Foreign container shipping lines are giving up on Iranian business ahead of new U.S. sanctions in July, dealing a further blow to Tehran's vital seaborne trade.
Iran's economy is already reeling from the effect of measures imposed by the West to curb Tehran's nuclear programme. Its currency has lost two thirds of its value since late 2011, inflation is soaring, and unemployment is rising fast as manufacturing, starved of parts and international finance, has contracted.
Many of Iran's imports, including food and consumer goods, arrive on container, bulker and other ships. Feeder services, which transport ship containers to Iran especially from larger ports in the United Arab Emirates, are also used.
The U.S. National Defense Authorization Act (NDAA), which comes into effect on July 1, blacklists Iran's shipping, shipbuilding, energy and ports management sectors. While it has an explicit exemption for food, medicine and other humanitarian goods, foreign shipping firms are pulling out to avoid falling foul of its provisions.
"Iran will become increasingly dependent on feeder services from nearby Gulf states for the import of its goods as major container shipping companies become ever more wary of transgressing against the numerous sanctions," said Daniel Richards, with Business Monitor International (BMI).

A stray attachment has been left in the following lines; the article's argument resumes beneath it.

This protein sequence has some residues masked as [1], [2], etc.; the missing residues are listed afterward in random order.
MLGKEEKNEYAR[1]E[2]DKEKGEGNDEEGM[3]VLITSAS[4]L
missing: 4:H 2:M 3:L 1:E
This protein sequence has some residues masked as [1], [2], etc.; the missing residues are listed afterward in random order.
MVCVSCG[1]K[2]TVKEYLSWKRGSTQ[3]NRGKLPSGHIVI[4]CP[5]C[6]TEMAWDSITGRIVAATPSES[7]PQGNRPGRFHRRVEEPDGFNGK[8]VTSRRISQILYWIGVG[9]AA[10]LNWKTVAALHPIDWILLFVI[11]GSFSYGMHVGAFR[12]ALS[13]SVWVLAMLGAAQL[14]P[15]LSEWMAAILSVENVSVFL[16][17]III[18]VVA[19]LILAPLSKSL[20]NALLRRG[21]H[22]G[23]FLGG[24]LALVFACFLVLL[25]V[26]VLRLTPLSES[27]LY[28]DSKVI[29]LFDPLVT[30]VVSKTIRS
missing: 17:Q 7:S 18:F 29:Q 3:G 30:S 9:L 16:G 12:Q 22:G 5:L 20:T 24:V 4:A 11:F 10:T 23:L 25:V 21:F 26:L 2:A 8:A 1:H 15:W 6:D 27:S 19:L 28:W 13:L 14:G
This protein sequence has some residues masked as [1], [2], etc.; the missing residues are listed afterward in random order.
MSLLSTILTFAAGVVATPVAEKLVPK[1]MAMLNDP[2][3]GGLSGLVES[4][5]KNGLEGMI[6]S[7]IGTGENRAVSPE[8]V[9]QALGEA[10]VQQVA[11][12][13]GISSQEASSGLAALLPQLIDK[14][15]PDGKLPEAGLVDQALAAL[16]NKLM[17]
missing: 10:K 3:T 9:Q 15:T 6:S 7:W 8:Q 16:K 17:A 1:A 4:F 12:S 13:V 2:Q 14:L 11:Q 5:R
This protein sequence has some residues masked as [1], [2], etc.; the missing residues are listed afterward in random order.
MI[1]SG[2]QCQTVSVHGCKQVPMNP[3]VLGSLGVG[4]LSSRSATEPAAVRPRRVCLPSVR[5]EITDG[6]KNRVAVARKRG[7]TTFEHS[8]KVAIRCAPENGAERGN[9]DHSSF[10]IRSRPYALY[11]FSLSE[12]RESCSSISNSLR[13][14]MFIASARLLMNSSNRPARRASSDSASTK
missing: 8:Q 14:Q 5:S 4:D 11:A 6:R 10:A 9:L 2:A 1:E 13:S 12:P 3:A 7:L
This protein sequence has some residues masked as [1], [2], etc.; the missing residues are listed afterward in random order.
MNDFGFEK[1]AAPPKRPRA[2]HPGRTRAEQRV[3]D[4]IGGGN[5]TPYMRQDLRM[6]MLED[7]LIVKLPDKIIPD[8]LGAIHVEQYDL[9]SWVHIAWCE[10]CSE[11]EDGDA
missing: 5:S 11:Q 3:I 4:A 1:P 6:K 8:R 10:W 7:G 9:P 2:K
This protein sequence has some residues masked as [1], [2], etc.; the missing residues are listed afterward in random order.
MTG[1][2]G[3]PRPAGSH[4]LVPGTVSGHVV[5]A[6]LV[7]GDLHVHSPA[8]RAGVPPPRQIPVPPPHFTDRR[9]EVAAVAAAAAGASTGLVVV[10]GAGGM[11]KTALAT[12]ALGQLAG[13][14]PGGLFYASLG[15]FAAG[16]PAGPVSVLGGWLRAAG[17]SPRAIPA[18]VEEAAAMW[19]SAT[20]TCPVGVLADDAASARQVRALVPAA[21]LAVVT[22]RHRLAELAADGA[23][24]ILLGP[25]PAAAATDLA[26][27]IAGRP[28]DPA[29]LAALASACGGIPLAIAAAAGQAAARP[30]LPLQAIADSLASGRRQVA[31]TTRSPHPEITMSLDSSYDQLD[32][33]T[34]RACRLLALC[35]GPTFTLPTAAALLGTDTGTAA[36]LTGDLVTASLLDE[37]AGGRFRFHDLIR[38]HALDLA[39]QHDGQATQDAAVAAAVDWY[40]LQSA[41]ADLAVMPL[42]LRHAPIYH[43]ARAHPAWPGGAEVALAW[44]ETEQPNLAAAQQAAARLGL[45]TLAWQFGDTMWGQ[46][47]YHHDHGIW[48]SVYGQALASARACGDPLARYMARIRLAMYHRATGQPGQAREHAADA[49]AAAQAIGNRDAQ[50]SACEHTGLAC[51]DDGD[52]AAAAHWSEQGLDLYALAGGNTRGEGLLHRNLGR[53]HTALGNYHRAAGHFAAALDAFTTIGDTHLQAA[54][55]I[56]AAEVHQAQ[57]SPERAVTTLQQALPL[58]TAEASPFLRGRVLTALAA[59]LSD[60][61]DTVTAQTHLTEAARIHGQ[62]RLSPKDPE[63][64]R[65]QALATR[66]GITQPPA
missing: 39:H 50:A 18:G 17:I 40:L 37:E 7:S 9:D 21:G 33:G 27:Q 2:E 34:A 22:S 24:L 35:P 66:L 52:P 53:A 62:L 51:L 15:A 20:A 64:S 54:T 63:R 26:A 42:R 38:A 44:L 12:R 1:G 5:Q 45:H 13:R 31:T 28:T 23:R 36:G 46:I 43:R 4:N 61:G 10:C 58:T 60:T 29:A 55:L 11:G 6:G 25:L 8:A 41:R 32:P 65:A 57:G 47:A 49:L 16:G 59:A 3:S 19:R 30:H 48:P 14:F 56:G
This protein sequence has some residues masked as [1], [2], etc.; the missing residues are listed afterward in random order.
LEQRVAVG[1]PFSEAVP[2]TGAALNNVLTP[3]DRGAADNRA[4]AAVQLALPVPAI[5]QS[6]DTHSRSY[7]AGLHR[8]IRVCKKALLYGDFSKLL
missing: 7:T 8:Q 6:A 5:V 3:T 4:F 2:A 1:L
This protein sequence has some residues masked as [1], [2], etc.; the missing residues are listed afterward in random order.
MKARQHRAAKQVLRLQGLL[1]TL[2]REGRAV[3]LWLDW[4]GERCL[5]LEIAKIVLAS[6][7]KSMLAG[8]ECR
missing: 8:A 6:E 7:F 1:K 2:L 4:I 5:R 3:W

Kuwait-headquartered United Arab Shipping Co (UASC), which is among the world's biggest 20 container lines, said last month it had suspended all services to and from Iran.
"We now find ourselves in the peculiar situation where even if we are carrying non-sanctioned cargo to non-sanctioned entities, the cargo will eventually have to be handled by a party which the U.S. government considers as providing financial support to a sanctioned party," it said.
In a company memo seen by Reuters, UASC added: "With the passing of the NDAA ... the difficulties in shipping cargo to and from Iran have only increased."
Mark Dubowitz, who has advised President Barack Obama's administration and U.S. lawmakers on sanctions, said container lines transporting humanitarian goods would not face measures.
"You may be seeing a short period of adjustment as these companies seek clarity on the new rules, but this trade should face minimal disruption," he said. "The container lines can operate easily under the broad humanitarian exemptions available in every sanctions law."
Nevertheless, companies are uncomfortable. Dubai-based Simatech Shipping said this month it would cut services to and from Iran from June because of the new sanctions.